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What Black History Month means to me | Guest View


Last updated 2/15/2019 at Noon

J. Geronimo Whitaker

As a child, I grew up on military bases because my father was a Tuskegee Airman who made military service his career.

In many ways, his choice afforded me a lifestyle shielded for many years from the overt effects of racism. Now as I approach 70, I recall that when I myself was a young father, I told my sons that they were descended from royalty, although I had no proof.

As I grew older, I began to understand what it meant to be black in a white-dominated society. I realized that by virtue of our being present today in America, that in itself was proof of the nobility of my ancestors who survived the "Middle Passage."

Then, in 1971, I traveled to Goree Island, Senegal, West Africa, and stood in the Door of No Return, where thousands of slaves were shipped to the New World.

I felt the spirits of my ancestors, who exited as slaves from that same room that I had entered 300-plus years later, as a free man. I salute their noble spirits that refused to die, in the worst of circumstances.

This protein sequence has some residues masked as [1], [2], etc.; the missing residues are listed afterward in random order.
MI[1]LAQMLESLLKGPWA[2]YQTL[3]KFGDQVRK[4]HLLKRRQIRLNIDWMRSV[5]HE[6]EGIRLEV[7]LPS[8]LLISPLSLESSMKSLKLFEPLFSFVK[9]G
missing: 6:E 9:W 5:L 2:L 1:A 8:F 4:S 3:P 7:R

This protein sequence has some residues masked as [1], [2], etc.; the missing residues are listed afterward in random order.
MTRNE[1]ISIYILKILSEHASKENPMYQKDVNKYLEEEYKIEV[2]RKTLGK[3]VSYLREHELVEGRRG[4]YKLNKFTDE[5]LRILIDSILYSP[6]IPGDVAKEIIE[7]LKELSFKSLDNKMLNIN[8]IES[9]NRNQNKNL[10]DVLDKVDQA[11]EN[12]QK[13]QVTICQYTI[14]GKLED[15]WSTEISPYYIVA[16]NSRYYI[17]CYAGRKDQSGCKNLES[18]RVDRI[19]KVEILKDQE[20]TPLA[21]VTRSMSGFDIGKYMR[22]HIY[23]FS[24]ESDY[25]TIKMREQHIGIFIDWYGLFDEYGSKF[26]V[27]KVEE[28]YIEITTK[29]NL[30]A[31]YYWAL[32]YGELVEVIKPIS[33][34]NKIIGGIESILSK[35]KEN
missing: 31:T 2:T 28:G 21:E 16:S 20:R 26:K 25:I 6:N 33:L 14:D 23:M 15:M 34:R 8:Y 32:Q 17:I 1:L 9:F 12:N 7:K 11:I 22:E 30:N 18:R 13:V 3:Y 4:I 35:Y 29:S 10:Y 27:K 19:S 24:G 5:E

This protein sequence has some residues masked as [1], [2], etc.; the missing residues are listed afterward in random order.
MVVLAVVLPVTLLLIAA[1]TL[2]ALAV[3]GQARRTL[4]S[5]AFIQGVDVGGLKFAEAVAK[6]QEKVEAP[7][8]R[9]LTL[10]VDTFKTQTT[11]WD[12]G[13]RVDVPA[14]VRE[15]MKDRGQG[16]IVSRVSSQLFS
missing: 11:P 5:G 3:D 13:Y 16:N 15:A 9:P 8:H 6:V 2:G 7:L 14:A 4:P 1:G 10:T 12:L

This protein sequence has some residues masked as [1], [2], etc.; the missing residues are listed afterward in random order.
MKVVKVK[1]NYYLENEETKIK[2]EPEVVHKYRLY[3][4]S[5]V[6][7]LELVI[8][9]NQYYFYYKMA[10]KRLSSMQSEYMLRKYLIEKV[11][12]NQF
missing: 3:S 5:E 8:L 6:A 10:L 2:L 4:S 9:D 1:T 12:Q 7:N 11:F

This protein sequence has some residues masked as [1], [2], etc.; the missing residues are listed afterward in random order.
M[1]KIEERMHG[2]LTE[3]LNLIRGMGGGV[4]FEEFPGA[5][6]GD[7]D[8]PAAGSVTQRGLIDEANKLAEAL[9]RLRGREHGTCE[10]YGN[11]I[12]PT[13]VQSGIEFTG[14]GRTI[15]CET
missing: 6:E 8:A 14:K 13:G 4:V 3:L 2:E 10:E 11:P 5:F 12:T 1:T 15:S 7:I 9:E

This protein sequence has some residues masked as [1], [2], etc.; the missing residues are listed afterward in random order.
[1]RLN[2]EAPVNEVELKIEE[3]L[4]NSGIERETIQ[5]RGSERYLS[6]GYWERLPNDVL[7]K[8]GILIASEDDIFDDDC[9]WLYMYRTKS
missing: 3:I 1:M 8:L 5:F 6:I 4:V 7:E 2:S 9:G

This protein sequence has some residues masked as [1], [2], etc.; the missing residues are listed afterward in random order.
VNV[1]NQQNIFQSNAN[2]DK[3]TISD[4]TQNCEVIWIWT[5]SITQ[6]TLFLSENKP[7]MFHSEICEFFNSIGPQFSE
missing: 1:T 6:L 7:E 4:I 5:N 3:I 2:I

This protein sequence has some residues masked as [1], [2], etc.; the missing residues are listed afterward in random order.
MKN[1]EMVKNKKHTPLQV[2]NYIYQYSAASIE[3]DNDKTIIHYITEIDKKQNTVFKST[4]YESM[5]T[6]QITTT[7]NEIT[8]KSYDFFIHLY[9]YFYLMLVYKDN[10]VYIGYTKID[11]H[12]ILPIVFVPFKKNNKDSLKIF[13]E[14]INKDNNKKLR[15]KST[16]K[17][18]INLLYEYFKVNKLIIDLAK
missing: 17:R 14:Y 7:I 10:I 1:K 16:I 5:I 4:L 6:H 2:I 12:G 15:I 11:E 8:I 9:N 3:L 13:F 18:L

That is the DNA that I have inherited through my father and have done my best to carry forward in America through and to my sons. I stand on the shoulders of kings and queens with gratitude and the understanding that the journey to freedom is far from over.

Black History Month gives me the opportunity to tell my story, as one African-American man, to the world.

A chance for my story to actually be heard is what it means to me.

J. Geronimo Whitaker is the son of Tuskegee Airman James A. Whitaker Sr., and is the second generation of his family to be servicemen. He volunteered for the infantry and saw combat as a NCO with the 1st Cavalry Division, through which he became a journalist and is now a disabled Vietnam-era veteran living and writing in Edmonds.


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